Earlier last month I joined Disney and famed designer Colleen Atwood for tea and a chance to talk about her work on Alice Through the Looking Glass, which has recently been released to DVD and Blu-Ray! I’ve been a fan of her work for a while, she has such an inspiring story and has designed for some of my most favorite movies including Edward Scissorhands, Little Women, Planet of the Apes (2001 movie), Big Fish, Memoirs of a Geisha, Into the Woods, The Huntsman movies, Miss Peregrine’s Home for Peculiar Children, Fantastic Beasts and Where to Find Them, and of course both of the Alice in Wonderland films.
She’s so lovely in person, and I was so thrilled that I was able to, along with other bloggers and press, ask her a few questions.
Q: Are there any secret locations or places where you find inspiration?
Colleen Atwood: Well I find them everywhere, like fabric stores – sometimes I see a piece of fabric that’s great and I go “oh! That could be this!”. I get ideas from all over the place basically. There’s a great flea market in France, in Paris, that I go to in the north of Paris and it’s always great for inspiration for bits and pieces that are interesting. So many movies are made in London – this movie is made in London -and London has Portobello Road [flea market]. Which, sometimes I don’t really have a purpose in mind, I just get up early on Saturday morning and go there when it first opens, before it gets crowded and wander around and find like – he has a lot of weird buttons on his costume and most of those are sourced there and you know, old hat pins, just weird stuff people have in trays in front of their stalls and it’s fun to just discover things that way.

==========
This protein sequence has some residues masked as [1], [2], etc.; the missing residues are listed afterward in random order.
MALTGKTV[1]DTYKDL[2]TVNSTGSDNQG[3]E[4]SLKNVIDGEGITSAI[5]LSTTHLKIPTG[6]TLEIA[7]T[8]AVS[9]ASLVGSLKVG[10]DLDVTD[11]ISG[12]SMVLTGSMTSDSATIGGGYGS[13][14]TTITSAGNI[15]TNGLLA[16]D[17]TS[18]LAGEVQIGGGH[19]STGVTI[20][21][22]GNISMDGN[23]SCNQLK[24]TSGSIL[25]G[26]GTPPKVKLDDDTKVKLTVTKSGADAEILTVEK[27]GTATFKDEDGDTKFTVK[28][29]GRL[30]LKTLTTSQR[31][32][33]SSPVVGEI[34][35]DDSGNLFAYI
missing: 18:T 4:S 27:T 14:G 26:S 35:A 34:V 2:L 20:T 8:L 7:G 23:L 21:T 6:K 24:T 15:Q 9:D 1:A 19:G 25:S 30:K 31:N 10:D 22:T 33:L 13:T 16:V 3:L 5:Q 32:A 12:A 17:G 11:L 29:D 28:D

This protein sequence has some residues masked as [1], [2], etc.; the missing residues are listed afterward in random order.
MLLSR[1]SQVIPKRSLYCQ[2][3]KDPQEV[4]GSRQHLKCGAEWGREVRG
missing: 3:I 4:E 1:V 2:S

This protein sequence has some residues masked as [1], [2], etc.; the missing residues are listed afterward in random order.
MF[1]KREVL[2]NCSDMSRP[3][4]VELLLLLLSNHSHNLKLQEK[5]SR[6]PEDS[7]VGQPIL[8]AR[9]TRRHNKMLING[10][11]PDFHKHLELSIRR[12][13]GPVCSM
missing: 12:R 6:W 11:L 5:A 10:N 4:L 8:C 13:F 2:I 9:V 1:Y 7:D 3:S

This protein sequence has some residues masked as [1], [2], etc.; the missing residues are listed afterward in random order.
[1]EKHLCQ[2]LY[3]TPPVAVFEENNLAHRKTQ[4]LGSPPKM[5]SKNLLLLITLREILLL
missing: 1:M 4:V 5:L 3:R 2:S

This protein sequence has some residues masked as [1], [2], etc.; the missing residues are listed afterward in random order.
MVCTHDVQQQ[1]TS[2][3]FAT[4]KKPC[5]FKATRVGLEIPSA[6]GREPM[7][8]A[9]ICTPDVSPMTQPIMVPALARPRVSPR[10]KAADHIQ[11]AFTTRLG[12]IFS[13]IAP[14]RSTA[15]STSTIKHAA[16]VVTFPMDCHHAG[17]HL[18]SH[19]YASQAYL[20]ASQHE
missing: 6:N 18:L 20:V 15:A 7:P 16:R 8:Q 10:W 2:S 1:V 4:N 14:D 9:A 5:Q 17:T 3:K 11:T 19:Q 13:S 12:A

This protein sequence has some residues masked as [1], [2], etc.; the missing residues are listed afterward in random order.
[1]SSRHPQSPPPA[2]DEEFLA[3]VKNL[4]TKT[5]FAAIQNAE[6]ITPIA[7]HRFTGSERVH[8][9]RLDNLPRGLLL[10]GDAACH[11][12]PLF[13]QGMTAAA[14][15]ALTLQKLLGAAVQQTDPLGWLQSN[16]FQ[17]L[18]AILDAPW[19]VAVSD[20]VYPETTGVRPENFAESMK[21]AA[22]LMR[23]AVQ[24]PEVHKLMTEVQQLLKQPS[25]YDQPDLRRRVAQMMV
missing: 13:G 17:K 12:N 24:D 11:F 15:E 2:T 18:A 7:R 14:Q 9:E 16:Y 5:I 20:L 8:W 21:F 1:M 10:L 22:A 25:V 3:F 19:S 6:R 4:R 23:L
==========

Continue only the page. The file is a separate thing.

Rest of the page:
Q: Any favorite flea markets in New York?
CA: You know in New York I like the – and I meditated on going down there this morning – the one on 26th street, it’s like a garage you walk through and I love wandering around there. And there’s the emporium there that has some great stuff so I usually visit there. And there’s a great lingerie place there that’s beautiful, upstairs, it’s quite expensive but she has great stuff. There’s a few places, sort of warehouse wholesale, that I’ve gone to in Brooklyn but they’re not as accessible to people who are just walking around and shopping.
Q: Time has a really distinct costume, what was your inspiration or thought process behind that?
CA: I wanted him to be, kind of feel like he was something to do with a clock without literally being a clock. And I also loved the sort of graphic aspect of the clock kind of towering over little Alice, luckily Sacha’s [Baron Cohen, who plays Time] already about 6’3”-6’4” so that helped that I didn’t get a short guy for the part. But I put him in really high platform boots for part of it, and then he has those long thin legs so we did long skinny legs and a poufy pant and the big shoulders to get him wider, sort of like a grandfather clock. And then we came up with an idea to get him even taller with using a tall hat on him like the bishop’s sort of medieval hat that he has, sort of like a Greek Orthodox style from way early in time. And in his fitting for that we had brown paper and we just kept putting it in different hat shapes and trying them on him and figuring out which one was the best for him and for Time, and we came up with that one and it was sort of maximum height. We had some that were taller but it was too much, it almost made him look shorter. In the movie you see on his hand he has a thing that has all these rings and stuff – that was a piece of metal mesh that I found in a flea market and then I found all these watches with convex lenses on them that stuck out so that they were like cabochon jewels, so we took those and made them into his hand piece to make it a sort of element of time. And the rest was all kinds of stuff, different materials. We had a long cape on him and then most of the time he wore the short cape because it made him look funnier with his skinny legs.